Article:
By Charles Romano
Gun owners are a breed apart from the rest of humanity; at least according to those who have a fear, dislike, or hatred of guns and the people that own them. It is those same feelings that allows them to defame and vilify the collected population of gun owners across the country as nothing more than a bunch of ill-bred, anti-government, white, racists who have few, if any, qualms about killing any person, regardless of age, for whatever reason or whim they deem acceptable . . .
Their supporting argument to this gun owning archetype are deranged criminals, mass murderers, and right wing extremists who make for easy marks to make the case. With such a preponderance of evidence that all gun owners are child murdering psychopaths, the only logical course of action for the rest of America is to believe just that. But, like all cases of stereotyping and discrimination, the truth goes much deeper than simple appearances allow.
Discrimination in this country is a serious topic, but one usually reserved for situations involving gender, race, religion, age, and sexuality. Preventing someone from receiving necessary services, denying them fundamental rights, or creating defaming ads or committing a violent act against any of the aforementioned particulars are grounds for action ranging from simple civil suits up to, and sometimes including, felony hate crime charges. A person or group can espouse a discriminatory view and even use hate speech to promote it, but as long as they don’t cross a certain line then they are still protected under the First Amendment of the Constitution.
As an example; in the aftermath of the 9/11 attack, one of the most resounding changes in the United States was an immediate distrust of the entire Muslim community. Businesses run by Muslims were boycotted, people of the faith or of an Arabic background were subjected to epithets of a vast range, surveillance programs (both official and unofficial) sprung up overnight to keep tabs on anyone of Arabic descent, and crimes fueled by hatred became commonplace occurrences. The most brutal crimes varied from assaults, to rapes, and even murders.
This blind hatred of an entire race and religious subculture even led to crimes being committed against people who just looked remotely Muslim or Arabic (such as the beatings of several Indian Sikhs simply based on their turbans even though they were neither Muslim, nor Arabic). Cooler heads attempted to quell the spat of Anti-Arabic mindsets by trying to remind the citizens of the United States that not all Muslims are terrorists, just as all Arabs are not necessarily Muslim.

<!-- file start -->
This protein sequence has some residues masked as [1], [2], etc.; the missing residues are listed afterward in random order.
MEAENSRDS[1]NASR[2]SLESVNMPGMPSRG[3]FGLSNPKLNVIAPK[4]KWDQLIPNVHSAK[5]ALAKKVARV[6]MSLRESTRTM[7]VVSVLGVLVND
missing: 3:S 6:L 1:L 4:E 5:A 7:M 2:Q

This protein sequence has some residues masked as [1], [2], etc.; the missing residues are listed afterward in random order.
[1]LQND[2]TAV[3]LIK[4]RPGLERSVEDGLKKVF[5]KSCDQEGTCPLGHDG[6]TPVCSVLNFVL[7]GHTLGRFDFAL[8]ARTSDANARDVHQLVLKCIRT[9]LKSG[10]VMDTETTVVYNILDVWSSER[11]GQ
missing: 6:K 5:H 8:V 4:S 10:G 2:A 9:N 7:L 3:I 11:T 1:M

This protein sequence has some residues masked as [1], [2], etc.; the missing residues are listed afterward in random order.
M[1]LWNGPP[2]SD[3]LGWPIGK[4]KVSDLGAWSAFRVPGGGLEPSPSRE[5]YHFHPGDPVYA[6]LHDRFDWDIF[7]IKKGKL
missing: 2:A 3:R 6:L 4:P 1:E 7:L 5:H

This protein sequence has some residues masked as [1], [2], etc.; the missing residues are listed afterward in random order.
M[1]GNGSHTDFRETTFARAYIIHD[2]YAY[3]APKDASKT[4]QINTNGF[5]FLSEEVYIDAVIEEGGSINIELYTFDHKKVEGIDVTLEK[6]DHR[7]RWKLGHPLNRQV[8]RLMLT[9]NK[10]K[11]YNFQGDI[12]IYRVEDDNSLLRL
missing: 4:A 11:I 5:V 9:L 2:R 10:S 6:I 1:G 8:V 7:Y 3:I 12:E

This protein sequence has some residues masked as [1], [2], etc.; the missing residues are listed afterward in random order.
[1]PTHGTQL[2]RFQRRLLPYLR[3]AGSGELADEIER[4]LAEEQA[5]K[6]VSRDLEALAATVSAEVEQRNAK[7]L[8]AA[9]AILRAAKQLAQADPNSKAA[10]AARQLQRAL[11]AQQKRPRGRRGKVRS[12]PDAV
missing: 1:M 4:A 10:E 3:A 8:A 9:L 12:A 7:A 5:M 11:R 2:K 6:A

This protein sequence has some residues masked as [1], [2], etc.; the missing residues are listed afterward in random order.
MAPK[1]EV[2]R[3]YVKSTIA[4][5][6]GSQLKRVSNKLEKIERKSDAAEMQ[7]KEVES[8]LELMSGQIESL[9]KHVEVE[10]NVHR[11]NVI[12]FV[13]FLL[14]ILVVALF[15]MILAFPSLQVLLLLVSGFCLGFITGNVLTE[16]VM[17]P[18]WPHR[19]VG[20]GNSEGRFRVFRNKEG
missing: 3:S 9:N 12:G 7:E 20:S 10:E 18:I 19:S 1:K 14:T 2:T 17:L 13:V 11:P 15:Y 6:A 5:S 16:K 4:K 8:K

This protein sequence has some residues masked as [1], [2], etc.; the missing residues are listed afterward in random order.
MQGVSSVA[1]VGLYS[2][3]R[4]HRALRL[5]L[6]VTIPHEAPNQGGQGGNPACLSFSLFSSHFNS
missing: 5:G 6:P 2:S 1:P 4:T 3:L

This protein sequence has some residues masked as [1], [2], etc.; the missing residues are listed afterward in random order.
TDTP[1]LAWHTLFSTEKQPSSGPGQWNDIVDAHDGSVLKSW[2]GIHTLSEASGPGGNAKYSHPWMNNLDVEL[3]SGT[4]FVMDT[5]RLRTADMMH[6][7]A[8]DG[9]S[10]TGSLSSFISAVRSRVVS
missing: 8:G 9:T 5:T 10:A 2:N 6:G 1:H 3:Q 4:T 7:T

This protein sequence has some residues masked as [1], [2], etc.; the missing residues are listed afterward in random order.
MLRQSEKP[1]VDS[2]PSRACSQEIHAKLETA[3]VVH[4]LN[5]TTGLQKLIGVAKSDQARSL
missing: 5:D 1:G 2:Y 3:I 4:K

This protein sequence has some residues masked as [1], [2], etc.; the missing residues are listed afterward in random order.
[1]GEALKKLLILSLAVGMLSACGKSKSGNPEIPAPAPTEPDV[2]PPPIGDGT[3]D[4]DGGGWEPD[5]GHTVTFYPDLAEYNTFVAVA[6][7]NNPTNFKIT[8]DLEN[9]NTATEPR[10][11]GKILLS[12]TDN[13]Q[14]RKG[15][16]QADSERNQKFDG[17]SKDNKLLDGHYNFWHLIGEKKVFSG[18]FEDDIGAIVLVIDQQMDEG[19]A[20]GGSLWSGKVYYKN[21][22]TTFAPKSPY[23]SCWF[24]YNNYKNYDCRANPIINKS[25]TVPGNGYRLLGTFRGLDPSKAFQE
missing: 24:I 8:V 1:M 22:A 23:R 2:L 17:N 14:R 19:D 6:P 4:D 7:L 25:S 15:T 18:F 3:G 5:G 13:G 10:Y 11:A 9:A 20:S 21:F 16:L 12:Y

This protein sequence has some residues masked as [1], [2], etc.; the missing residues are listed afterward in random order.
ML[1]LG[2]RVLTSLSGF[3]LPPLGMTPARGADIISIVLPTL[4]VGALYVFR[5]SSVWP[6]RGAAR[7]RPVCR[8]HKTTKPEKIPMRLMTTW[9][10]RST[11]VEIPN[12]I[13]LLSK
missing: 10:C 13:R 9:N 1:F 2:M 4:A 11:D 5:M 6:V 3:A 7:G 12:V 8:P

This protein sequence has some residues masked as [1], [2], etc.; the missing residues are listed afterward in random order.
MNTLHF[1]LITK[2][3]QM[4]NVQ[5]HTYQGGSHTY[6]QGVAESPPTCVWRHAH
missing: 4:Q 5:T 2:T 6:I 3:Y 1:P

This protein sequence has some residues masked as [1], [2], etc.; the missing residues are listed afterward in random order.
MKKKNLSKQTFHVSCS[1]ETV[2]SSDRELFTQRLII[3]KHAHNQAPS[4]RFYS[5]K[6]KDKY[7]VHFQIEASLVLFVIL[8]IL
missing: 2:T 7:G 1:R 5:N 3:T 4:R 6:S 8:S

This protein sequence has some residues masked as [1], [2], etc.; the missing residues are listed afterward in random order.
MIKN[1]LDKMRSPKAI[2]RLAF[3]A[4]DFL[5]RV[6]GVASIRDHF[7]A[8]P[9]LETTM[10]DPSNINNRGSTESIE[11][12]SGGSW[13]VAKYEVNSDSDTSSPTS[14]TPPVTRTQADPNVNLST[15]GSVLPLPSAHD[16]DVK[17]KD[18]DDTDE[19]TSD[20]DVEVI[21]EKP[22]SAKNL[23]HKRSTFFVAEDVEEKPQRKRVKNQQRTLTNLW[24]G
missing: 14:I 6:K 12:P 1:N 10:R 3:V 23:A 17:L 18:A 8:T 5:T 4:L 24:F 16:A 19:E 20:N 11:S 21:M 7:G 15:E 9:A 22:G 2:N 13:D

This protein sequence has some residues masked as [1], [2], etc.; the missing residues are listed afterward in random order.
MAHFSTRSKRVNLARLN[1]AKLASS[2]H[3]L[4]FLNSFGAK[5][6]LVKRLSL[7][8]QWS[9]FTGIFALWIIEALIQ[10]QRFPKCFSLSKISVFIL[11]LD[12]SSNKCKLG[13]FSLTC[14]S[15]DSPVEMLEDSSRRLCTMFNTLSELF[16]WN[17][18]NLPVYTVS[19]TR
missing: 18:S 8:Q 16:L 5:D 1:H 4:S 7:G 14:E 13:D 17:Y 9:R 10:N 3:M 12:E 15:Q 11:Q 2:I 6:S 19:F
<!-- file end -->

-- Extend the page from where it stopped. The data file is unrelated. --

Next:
It is in this form of discrimination that one of the most direct parallels to discrimination against gun owners can be made. Just because a prevailing stereotype exists does not make it true. Now, of course, the people who try to champion these stereotypes as part of an agenda will never accept anything else as truth, but that still leaves all the non-extremists up for changing their minds and instilling them with the knowledge of what is real. That is why we, as gun owners, must raise ourselves over the stereotypes so that we may lay low any chance of stronger discriminatory acts from taking root.
Right now, beyond a campaign of distaste and distrust against gun owners, the only major issues we must contend with are banks and credit cards distancing themselves from gun sales and legislative proposals that target firearms sales and ownership. With the help of heavy corporate lobbying and citizen backlash, most states have refused to pass new legislation. However I fear that all this does is delay the inevitable as public perception drives policy, and if the public continues to see gun owners as violent, racist, right-wing, white extremists then they will care less about rights in the long run in the interest of “public safety”.
America needs to see a different gun owner than the ones that Moms Demand Action, Everytown for Gun Safety, the Coalition to Stop Gun Violence, and any other such groups try to pass off as the average gun owner. We need to show the country that a gun owner can be of any race, any gender, any religion, any sexual preference, any political alignment, and any background.
That is why I co-founded the Legislative Oversight & Knowledge Initiative (LOKI). LOKI is not a gun lobby as its true mission is to protect the fundamental and Constitutional rights of all Americans; it just so happens that the actions that spurred LOKI into being were the spat of anti-gun legislation that had been proposed in Rhode Island. We at LOKI are working beyond that, having noticed that the new plight of gun owners is not just the anti-gun bills that threaten their rights but also the negative public image that is being generated by the acts of real monsters and the targeted publicity of a few groups and individuals.
LOKI is going to try and counter that with its own ad campaign to help those who may have been swayed otherwise into realizing that just because a person owns a gun does not make them a murderer much in the same way that a woman who dresses in a certain manner does not make her a slut, or a person who owns costume fangs is somehow a vampire. A person is not definable by what own or how they dress or where they came from.
A person is defined by their actions.
So in truth, we are not gun owners.
We are just people…
…and that is all that should need to be said.